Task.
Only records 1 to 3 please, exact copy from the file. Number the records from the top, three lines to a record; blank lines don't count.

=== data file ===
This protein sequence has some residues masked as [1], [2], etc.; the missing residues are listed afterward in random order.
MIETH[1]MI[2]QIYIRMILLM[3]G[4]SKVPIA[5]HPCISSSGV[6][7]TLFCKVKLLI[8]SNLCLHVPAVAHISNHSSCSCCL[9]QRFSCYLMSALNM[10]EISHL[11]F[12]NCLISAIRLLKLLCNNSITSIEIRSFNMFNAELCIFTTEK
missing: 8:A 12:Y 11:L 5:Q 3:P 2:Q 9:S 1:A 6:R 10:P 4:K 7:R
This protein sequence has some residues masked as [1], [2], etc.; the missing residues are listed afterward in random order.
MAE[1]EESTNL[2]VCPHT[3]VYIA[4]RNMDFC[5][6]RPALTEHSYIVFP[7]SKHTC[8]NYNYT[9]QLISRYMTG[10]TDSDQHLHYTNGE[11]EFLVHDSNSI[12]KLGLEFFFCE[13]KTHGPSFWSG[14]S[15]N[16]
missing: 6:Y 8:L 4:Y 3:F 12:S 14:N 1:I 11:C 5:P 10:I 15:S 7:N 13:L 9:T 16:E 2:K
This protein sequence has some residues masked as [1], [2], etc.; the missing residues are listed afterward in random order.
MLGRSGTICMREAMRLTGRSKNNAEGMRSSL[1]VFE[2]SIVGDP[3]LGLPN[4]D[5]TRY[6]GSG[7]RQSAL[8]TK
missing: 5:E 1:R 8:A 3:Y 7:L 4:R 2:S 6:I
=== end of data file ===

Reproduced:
This protein sequence has some residues masked as [1], [2], etc.; the missing residues are listed afterward in random order.
MIETH[1]MI[2]QIYIRMILLM[3]G[4]SKVPIA[5]HPCISSSGV[6][7]TLFCKVKLLI[8]SNLCLHVPAVAHISNHSSCSCCL[9]QRFSCYLMSALNM[10]EISHL[11]F[12]NCLISAIRLLKLLCNNSITSIEIRSFNMFNAELCIFTTEK
missing: 8:A 12:Y 11:L 5:Q 3:P 2:Q 9:S 1:A 6:R 10:P 4:K 7:R
This protein sequence has some residues masked as [1], [2], etc.; the missing residues are listed afterward in random order.
MAE[1]EESTNL[2]VCPHT[3]VYIA[4]RNMDFC[5][6]RPALTEHSYIVFP[7]SKHTC[8]NYNYT[9]QLISRYMTG[10]TDSDQHLHYTNGE[11]EFLVHDSNSI[12]KLGLEFFFCE[13]KTHGPSFWSG[14]S[15]N[16]
missing: 6:Y 8:L 4:Y 3:F 12:S 14:N 1:I 11:C 5:P 10:I 15:S 7:N 13:L 9:T 16:E 2:K
This protein sequence has some residues masked as [1], [2], etc.; the missing residues are listed afterward in random order.
MLGRSGTICMREAMRLTGRSKNNAEGMRSSL[1]VFE[2]SIVGDP[3]LGLPN[4]D[5]TRY[6]GSG[7]RQSAL[8]TK
missing: 5:E 1:R 8:A 3:Y 7:L 4:R 2:S 6:I